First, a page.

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Noise measurements of highway pavements in Texas.
  • Published Date:
    2009-10-01
  • Language:
    English
Filetype[PDF-3.88 MB]


Details:
  • Publication/ Report Number:
    FHWA/TX-10/0-5185-3
  • Resource Type:
  • Geographical Coverage:
  • NTL Classification:
    NTL-HIGHWAY/ROAD TRANSPORTATION-Materials ; NTL-HIGHWAY/ROAD TRANSPORTATION-Pavement Management and Performance ;
  • Format:
  • Abstract:
    This report presents the results of noise testing performed on Texas pavements between May of 2006 and the

    summer of 2008. Two field test methodologies were used: roadside noise measurement with SPL meters and onvehicle

    sound intensity measurement of noise at the tire/pavement interface. Additionally, pavement samples

    were tested in an impedance tube. Comparisons are made between the levels of vehicular noise at the roadside

    and directly on the source vehicle. The FHWA Traffic Noise Model (TNM) computer program was used to

    predict the noise levels at roadside based on the observed traffic and geometry of the roadway, and subsequently

    compared to the noise as actually measured with precision test equipment. An important part of the study focused

    on testing pavements corresponding to the New Generation Open Graded Friction Course type, a permeable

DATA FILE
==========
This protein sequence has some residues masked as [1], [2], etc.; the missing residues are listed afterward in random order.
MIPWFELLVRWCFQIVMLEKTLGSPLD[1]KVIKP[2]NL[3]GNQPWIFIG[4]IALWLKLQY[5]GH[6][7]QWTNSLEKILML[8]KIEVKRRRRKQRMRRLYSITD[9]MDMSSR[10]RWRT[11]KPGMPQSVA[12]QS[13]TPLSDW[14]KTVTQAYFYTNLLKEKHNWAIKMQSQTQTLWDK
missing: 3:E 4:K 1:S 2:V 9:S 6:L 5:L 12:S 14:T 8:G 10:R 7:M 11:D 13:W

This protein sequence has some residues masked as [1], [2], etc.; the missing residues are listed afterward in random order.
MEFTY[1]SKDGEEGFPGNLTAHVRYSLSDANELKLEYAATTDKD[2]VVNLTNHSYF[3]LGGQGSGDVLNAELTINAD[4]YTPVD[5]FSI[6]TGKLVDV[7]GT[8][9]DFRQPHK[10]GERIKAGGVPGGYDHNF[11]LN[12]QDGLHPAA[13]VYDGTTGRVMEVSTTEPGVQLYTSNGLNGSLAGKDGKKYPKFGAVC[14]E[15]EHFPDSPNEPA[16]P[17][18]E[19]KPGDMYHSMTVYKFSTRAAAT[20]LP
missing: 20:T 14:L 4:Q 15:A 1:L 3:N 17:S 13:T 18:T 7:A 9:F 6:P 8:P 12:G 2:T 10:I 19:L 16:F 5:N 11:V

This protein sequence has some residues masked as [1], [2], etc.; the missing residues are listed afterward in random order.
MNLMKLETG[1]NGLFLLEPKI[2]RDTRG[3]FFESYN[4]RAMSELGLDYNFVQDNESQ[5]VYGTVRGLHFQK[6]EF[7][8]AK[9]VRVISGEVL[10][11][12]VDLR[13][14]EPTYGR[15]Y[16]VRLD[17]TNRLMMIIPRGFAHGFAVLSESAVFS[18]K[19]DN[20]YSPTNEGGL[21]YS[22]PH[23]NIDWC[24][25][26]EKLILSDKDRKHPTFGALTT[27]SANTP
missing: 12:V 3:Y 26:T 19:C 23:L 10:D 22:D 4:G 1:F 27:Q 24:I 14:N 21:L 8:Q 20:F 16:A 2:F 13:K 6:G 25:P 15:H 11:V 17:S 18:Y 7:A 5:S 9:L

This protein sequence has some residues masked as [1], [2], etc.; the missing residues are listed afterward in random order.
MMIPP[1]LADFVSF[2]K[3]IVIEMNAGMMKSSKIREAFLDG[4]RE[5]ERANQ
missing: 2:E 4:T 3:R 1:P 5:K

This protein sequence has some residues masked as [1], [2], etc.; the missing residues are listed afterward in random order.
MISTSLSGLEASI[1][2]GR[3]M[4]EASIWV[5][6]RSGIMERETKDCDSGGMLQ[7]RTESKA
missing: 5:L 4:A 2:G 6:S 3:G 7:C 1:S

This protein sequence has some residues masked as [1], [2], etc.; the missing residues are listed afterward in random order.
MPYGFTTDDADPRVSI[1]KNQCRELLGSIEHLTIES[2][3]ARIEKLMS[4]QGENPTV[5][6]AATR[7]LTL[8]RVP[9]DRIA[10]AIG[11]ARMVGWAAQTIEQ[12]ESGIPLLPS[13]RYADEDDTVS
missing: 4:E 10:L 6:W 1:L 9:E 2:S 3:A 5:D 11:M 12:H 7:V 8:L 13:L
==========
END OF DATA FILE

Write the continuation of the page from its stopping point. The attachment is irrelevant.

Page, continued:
asphalt design with air voids in the area of 17 percent, also known as Permeable Friction Course (PFC) in Texas.

    Findings indicate that roadside noise levels experienced along PFC pavements are significantly lower than

    predicted by TNM using either the "Average" or "Open Graded" pavement models included in the program.

    Measurements at the tire/pavement interface confirm the quieter characteristics of these surfaces. The study

    results also suggest a slight degradation of such quietness with time, but even with this small increase in noise

    levels the surfaces can still be considered quieter than other pavement types. Furthermore, the increase in

    loudness is not significant enough to assert that these PFC surfaces cannot retain their acoustic properties over

    time. As per the results obtained in this study, it can be said that open-graded pavements can be reliably used for

    noise impact avoidance and abatement.

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